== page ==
February 2008

Elizabeth Bachner

fiction

The Jewish Messiah by Arnon Grunberg, translated by Sam Garrett

The Jewish Messiah is not a good book to read during dinner. You will eventually get used to picturing Xavier Radek’s blue, mutilated testicle -- in fact, by the end of the 470-page saga over fifty-five percent of Israelis believe that the testicle, dubbed “King David,” is the new form of the Messiah -- but the early scene of Xavier’s near-death from a botched circumcision requires a strong and empty stomach. Throughout the book, festering blisters, infections and strange acts of violence feature prominently.

The Jewish Messiah begins as a darkly hilarious, genuinely shocking satire featuring a naïve but unsympathetic narrator and an unsympathetic and thoughtless supporting cast. It’s a kind of Candide for the post- post-Holocaust generation. Xavier, a Swiss architect’s son and the grandson of an S.S. man, decides early that “suffering is the emergency exit of beauty” and that he wants to ease the suffering of the Jews. His childhood is populated by ignorant and unpleasant characters -- the father who finally finds meaning by discovering the pleasures of Asian massage parlors; the twisted mother who once tried to poison his milk and becomes addicted to her new “lover,” the kitchen knife she cuts herself with at night; the stepfather who falls in love with him but is too inert to do much but announce it at dinner; the old, drunk, nearly blind mohel-turned-kosher cheese salesman who cuts off his ball; the false rabbi who pockets the seed money for the Jewish Community Center and frequents whores; and Awromele, the “rabbi’s” son, who becomes his lover over the course of a few sexual episodes that are no more appetizing than the post-circumcision scenes of Xavier nearly bleeding to death in the bed he has soiled while the mohel’s gift of gorgonzola rots in its wax paper. “Victims are always culprits too,” says his mother, “and culprits are always victims. No one gets what he doesn’t deserve.”

Early on, The Jewish Messiah riotously parodies Fascist ideology, and mercilessly exposes the shamelessly misguided thoughts of everyone involved. Arnon Grunberg, who was born in 1971 and has published about a book a year since his celebrated debut in 1994, writes with dazzling wit and style. Over the course of the full novel, though, as we follow Xavier and Awromele to Amsterdam (where Xavier, having painted a series of works featuring his mother holding his jarred testicle, fails to be understood at art school, much like Hitler) and then to Israel, where Xavier becomes Prime Minister and starts a new world war, the steady diet of violence becomes tedious, and the line between satire and sensationalism blurs.

Not only Xavier, who has more in common with Hitler than a missing testicle, spouts rhetoric from Fascism 101. The thugs who beat up the teenage Awromele after witnessing Xavier give him a blow-job in the park intersperse their Kierkegaard quotes with a lecture about how they “communicate” with their feet, through blows, and that because they are communicating this way, they are Awromele’s friends and he need never feel lonely. Xavier identifies the cunt as the source of all evil and the anus as the source of happiness, and Xavier’s mother describes the hatred of the Jews as the only real love. Xavier rises to power espousing how all communication is pain, and holding tight to a sort of neo-Sorelian idea of pain as cleansing. Xavier and Awromele toil for years over a translation of Mein Kampf into Yiddish. Jews, fake Jews and anti-Semites converge and commingle in gross acts of sex and violence. God, philosophy and history are ceaselessly distorted.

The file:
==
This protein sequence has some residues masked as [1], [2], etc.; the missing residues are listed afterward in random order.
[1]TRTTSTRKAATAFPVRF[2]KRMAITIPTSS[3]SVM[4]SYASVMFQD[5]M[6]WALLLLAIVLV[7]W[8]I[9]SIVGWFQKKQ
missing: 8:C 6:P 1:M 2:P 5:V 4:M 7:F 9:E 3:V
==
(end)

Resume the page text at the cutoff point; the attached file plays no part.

Arnon Grunberg is a great literary talent, no doubt about that. He’s a virtuoso, a high-school dropout who won a major award for first-time novelists at age 23, and then, using a pseudonym, won the same award again. In this book, he’s showing off, tormenting and revolting the reader, but with such loathsome precision and clarity that you have to stick with him, all the way to the odiferous end. The Jewish Messiah is an interesting document of the current generation, a big, nasty story that makes Berlin Alexanderplatz look kind-hearted and the works of Gunter Grass look redemptive. It is a true grotesque. It is less a novel than a challenge, a provocation, and it belongs on course syllabi for studies of the contemporary European novel, where students can discuss the lasting taboos it transgresses and the legacy it reflects. As its vividly disgusting themes and images turn from profoundly funny to more purely sickening, The Jewish Messiah forces the reader to wonder how such a novel can exist at all, how someone could write it, what it all means.

The Jewish Messiah by Arnon Grunberg, translated by Sam Garrett
The Penguin Press
ISBN: 1594201498
480 Pages